Note: I’m 6’6 and a natural athlete, there are some people that want to consider themselves “hardcore” that won’t accept any valid science if it doesn’t come from someone who’s 300 pounds and ripped. Sorry. If you want a valid scientific article then please continue to read and learn. I’m also more then happy to talk to people that want to say I’m wrong for having my theories. Please leave a comment below.
The idea was simple really. Eat the majority of your carbohydrates, including some unhealthy foods like donuts, at the end of the day after you’ve trained late at night and your chances of gaining muscle, preserving strength and losing fat will be increased.
The idea was termed “back loading”.
When you view the original article as it was published on elitefts a few points stand out.
Paraphrasing the author,he notes that:
-Muscle and fat tissue is more sensitive to glycogen in the morning, thus the traditional recommendation of consuming carbs in the morning.
-Exercise is the wild card and changes your insulin sensitivity due to glut4 activation. Glut4 is a protein that transports glucose. Its sensitivity increases post exercise thus you should, in theory, be able to consume more carbohydrates at that time.
– In order to attempt back loading you need to train in the late afternoon, every evening. Prior to your training session you consume less then 50 grams of carbohydrates, little fat and some protein. This is what differentiates it from intermittent fasting. It looks more like a typical low carbohydrate diet if done right.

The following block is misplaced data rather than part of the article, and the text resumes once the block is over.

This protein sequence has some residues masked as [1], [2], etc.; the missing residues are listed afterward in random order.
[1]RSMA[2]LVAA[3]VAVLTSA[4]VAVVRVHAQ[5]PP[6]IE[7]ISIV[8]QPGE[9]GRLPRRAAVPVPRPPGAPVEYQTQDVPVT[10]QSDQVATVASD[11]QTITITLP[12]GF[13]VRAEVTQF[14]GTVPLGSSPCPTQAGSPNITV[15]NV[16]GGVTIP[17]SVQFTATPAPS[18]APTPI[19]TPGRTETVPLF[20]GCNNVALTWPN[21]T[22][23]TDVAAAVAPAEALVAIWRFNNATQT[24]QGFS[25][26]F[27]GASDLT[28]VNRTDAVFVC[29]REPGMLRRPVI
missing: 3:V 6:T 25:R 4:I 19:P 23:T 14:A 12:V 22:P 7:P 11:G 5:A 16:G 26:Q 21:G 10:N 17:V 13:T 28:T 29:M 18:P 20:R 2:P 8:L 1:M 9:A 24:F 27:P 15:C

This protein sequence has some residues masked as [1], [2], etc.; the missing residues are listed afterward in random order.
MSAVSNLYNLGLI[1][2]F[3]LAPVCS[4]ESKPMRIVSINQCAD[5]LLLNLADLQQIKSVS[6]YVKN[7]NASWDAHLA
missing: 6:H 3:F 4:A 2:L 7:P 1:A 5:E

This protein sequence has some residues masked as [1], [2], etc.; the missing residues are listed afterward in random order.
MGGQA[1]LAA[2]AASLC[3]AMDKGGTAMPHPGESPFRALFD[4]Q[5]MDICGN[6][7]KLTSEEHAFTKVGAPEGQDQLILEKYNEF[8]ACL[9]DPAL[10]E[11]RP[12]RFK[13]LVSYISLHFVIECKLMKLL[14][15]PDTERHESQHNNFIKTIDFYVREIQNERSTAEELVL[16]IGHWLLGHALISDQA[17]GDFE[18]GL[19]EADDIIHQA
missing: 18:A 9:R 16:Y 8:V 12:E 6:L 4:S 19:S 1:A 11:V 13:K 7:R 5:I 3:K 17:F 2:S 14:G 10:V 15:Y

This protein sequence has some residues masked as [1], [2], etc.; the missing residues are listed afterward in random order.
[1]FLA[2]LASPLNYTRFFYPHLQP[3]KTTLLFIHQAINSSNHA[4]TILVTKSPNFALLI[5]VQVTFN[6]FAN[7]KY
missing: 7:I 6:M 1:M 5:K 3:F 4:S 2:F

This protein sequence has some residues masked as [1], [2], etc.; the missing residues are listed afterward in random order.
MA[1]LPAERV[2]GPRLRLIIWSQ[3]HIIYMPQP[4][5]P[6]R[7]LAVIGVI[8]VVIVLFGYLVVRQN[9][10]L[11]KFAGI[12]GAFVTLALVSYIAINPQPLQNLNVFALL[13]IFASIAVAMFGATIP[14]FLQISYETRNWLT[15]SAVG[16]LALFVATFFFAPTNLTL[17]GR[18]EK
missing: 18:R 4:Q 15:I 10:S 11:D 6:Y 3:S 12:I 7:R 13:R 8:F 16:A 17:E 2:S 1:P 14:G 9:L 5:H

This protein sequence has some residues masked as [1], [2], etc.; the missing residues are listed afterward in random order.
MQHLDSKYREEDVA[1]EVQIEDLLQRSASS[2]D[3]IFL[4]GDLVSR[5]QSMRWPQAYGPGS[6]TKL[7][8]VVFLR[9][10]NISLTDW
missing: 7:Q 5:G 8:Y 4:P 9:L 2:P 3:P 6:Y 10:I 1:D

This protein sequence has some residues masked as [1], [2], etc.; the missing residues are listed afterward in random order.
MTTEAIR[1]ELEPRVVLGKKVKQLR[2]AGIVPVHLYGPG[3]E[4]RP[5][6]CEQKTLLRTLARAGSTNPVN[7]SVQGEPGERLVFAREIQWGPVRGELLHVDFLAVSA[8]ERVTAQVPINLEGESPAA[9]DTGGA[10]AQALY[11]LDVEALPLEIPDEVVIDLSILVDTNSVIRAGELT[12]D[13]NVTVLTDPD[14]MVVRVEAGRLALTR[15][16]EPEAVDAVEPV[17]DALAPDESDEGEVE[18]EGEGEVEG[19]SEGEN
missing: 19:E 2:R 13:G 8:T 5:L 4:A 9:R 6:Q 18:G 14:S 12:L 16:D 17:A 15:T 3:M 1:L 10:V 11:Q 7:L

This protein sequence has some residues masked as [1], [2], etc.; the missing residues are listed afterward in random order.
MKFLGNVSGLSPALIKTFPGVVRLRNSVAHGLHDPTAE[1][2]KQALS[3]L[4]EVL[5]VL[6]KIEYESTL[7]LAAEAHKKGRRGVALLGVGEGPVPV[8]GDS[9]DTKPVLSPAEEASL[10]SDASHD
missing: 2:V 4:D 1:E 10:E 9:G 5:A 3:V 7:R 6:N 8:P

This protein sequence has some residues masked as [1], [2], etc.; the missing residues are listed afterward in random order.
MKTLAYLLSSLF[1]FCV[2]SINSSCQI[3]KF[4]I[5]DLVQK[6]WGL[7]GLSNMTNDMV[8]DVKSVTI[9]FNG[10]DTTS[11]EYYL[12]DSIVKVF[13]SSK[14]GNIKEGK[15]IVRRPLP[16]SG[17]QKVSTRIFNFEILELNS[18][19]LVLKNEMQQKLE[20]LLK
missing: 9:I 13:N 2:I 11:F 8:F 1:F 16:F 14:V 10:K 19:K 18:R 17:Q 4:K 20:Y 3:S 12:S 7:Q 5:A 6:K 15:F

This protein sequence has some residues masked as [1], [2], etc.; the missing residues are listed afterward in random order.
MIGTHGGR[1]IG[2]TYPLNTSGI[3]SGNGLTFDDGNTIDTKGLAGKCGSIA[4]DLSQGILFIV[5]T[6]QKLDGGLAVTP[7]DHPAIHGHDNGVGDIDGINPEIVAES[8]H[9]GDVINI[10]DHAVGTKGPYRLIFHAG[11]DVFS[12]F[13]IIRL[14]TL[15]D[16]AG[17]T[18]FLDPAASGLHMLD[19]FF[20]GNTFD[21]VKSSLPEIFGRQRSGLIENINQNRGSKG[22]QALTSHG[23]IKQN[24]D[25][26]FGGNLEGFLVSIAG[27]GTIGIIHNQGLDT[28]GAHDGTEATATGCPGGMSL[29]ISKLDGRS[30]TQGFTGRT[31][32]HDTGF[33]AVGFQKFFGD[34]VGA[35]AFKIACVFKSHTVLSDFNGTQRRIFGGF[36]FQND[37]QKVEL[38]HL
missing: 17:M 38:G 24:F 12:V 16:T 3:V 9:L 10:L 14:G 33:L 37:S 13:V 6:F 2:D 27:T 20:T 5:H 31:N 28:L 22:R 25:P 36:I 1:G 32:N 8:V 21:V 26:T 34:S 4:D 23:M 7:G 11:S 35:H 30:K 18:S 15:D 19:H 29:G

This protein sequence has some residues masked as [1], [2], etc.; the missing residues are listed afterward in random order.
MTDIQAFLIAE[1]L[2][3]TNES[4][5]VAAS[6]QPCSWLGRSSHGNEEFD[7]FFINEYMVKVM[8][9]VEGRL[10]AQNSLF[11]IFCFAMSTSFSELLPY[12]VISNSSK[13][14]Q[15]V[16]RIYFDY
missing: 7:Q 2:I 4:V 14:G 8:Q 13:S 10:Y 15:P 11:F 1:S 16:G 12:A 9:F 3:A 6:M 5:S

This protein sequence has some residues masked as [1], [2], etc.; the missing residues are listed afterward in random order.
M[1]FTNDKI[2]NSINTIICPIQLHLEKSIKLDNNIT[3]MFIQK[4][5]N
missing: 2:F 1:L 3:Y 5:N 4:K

– Post workout you consume close to 100 grams of sugar-laden carbs and finish off your day with another high carb meal or two. Your metabolism will increase and you’ll burn fat throughout the night.
– Provided your glycogen stores are full from the day before, you’ll have ample strength to train at night after a day of work and with small amounts of food during the day.
That’s the theory behind carbohydrate back loading.
Here’s why I don’t like it.
Most “regular” people can’t do it.
As someone who’s in the gym training clients and writing diet programs daily, I always look at how “real” the method is before I begin to recommend it or form my opinion on it. Anyone that has a significant amount of fat to lose with lose fat on any type of diet that restricts carbohydrates. For his part the author does mention that he has a flexible schedule and that his clients whom he advises this diet to also have that.
Even people that LOVE training and looking great might not have that schedule and should they be able to train at night that will usual come after some annoying thing called work.
Again, the author stated that he has clients whom ate up to 100 grams of carbohydrate in the morning and afternoon before they trained at night but that defeats the entire purpose of this method (more on that later).
Could you survive on fat, veggies and protein during the day? Sure, that’s a typical low carbohydrate diet but why eliminate the carbs when your metabolism might need them?
Why save the majority for the end of the day when you can get just as lean with the same amount of carbohydrates spread throughout the day?
I train professional athletes and I train asset managers. For the most part, they eat pretty much the same. Try telling someone in the larger then life asset world of New York City, Westchester County and Greenwich, CT that he can’t eat until seven at night.